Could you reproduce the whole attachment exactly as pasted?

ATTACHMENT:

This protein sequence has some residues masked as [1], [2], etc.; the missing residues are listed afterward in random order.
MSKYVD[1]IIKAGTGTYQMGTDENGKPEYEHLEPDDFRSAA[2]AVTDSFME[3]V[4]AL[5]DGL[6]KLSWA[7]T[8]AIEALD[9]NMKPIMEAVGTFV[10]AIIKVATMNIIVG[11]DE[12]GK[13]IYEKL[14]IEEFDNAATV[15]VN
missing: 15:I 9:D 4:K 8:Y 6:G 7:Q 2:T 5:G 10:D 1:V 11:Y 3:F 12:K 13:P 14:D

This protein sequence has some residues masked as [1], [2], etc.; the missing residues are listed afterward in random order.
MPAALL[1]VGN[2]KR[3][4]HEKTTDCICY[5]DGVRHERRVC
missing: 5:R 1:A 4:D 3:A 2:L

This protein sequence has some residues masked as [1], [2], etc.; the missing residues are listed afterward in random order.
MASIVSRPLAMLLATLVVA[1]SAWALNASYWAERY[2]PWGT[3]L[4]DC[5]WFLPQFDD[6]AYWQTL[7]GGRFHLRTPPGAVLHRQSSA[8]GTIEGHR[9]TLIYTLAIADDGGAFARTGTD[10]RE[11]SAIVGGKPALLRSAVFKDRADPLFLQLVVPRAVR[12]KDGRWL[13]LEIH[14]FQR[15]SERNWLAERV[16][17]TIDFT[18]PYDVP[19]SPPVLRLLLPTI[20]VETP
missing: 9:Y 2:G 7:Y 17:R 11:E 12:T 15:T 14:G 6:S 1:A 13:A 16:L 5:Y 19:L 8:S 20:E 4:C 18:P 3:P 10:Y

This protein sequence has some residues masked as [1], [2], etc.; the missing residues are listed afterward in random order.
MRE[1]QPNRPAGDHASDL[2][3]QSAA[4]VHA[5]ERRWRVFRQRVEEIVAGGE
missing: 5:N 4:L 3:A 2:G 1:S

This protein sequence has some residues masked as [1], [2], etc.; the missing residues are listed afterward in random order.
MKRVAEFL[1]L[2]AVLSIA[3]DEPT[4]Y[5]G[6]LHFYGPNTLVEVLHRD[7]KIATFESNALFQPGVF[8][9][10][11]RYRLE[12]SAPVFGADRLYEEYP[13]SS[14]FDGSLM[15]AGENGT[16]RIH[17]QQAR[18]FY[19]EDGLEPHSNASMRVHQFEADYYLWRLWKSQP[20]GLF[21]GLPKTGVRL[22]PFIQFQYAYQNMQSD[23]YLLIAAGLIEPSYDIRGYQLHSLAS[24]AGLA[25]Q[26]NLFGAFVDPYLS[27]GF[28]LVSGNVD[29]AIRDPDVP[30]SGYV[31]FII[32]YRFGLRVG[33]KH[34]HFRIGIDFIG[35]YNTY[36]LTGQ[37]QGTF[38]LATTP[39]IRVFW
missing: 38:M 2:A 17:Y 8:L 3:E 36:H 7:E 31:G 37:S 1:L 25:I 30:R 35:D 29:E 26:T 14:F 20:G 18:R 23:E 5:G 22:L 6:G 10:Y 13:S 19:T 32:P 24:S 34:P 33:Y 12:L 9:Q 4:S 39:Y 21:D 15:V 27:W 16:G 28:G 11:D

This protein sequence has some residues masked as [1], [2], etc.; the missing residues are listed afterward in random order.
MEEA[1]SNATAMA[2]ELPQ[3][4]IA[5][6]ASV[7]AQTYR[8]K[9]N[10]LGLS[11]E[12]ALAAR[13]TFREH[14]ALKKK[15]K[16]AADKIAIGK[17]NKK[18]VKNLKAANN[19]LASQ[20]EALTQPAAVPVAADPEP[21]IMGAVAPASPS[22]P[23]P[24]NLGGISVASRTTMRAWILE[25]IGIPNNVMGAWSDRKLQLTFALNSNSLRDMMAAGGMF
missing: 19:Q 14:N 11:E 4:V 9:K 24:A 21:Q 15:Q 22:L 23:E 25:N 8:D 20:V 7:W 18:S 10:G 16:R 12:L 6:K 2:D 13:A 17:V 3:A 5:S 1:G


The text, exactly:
This protein sequence has some residues masked as [1], [2], etc.; the missing residues are listed afterward in random order.
MSKYVD[1]IIKAGTGTYQMGTDENGKPEYEHLEPDDFRSAA[2]AVTDSFME[3]V[4]AL[5]DGL[6]KLSWA[7]T[8]AIEALD[9]NMKPIMEAVGTFV[10]AIIKVATMNIIVG[11]DE[12]GK[13]IYEKL[14]IEEFDNAATV[15]VN
missing: 15:I 9:D 4:K 8:Y 6:G 7:Q 2:T 5:G 10:D 1:V 11:Y 3:F 12:K 13:P 14:D

This protein sequence has some residues masked as [1], [2], etc.; the missing residues are listed afterward in random order.
MPAALL[1]VGN[2]KR[3][4]HEKTTDCICY[5]DGVRHERRVC
missing: 5:R 1:A 4:D 3:A 2:L

This protein sequence has some residues masked as [1], [2], etc.; the missing residues are listed afterward in random order.
MASIVSRPLAMLLATLVVA[1]SAWALNASYWAERY[2]PWGT[3]L[4]DC[5]WFLPQFDD[6]AYWQTL[7]GGRFHLRTPPGAVLHRQSSA[8]GTIEGHR[9]TLIYTLAIADDGGAFARTGTD[10]RE[11]SAIVGGKPALLRSAVFKDRADPLFLQLVVPRAVR[12]KDGRWL[13]LEIH[14]FQR[15]SERNWLAERV[16][17]TIDFT[18]PYDVP[19]SPPVLRLLLPTI[20]VETP
missing: 9:Y 2:G 7:Y 17:R 11:E 12:T 15:T 14:G 6:S 1:A 13:A 16:L 5:Y 19:L 8:S 20:E 4:C 18:P 3:P 10:Y

This protein sequence has some residues masked as [1], [2], etc.; the missing residues are listed afterward in random order.
MRE[1]QPNRPAGDHASDL[2][3]QSAA[4]VHA[5]ERRWRVFRQRVEEIVAGGE
missing: 5:N 4:L 3:A 2:G 1:S

This protein sequence has some residues masked as [1], [2], etc.; the missing residues are listed afterward in random order.
MKRVAEFL[1]L[2]AVLSIA[3]DEPT[4]Y[5]G[6]LHFYGPNTLVEVLHRD[7]KIATFESNALFQPGVF[8][9][10][11]RYRLE[12]SAPVFGADRLYEEYP[13]SS[14]FDGSLM[15]AGENGT[16]RIH[17]QQAR[18]FY[19]EDGLEPHSNASMRVHQFEADYYLWRLWKSQP[20]GLF[21]GLPKTGVRL[22]PFIQFQYAYQNMQSD[23]YLLIAAGLIEPSYDIRGYQLHSLAS[24]AGLA[25]Q[26]NLFGAFVDPYLS[27]GF[28]LVSGNVD[29]AIRDPDVP[30]SGYV[31]FII[32]YRFGLRVG[33]KH[34]HFRIGIDFIG[35]YNTY[36]LTGQ[37]QGTF[38]LATTP[39]IRVFW
missing: 38:M 2:A 17:Y 8:L 3:E 36:H 7:E 31:G 37:S 1:L 25:I 30:R 35:D 29:E 26:T 14:F 20:G 18:R 23:E 5:G 22:L 6:G 10:Y 13:S 19:T 32:P 24:S 34:P 33:Y 12:L 9:Q 4:S 39:Y 21:D 15:V 27:W 16:G 28:G 11:D

This protein sequence has some residues masked as [1], [2], etc.; the missing residues are listed afterward in random order.
MEEA[1]SNATAMA[2]ELPQ[3][4]IA[5][6]ASV[7]AQTYR[8]K[9]N[10]LGLS[11]E[12]ALAAR[13]TFREH[14]ALKKK[15]K[16]AADKIAIGK[17]NKK[18]VKNLKAANN[19]LASQ[20]EALTQPAAVPVAADPEP[21]IMGAVAPASPS[22]P[23]P[24]NLGGISVASRTTMRAWILE[25]IGIPNNVMGAWSDRKLQLTFALNSNSLRDMMAAGGMF
missing: 19:Q 14:N 11:E 4:V 9:K 24:A 21:Q 15:Q 22:L 23:E 25:N 8:D 20:V 7:W 18:S 10:G 16:R 12:L 6:K 2:D 13:A 17:V 3:A 5:S 1:G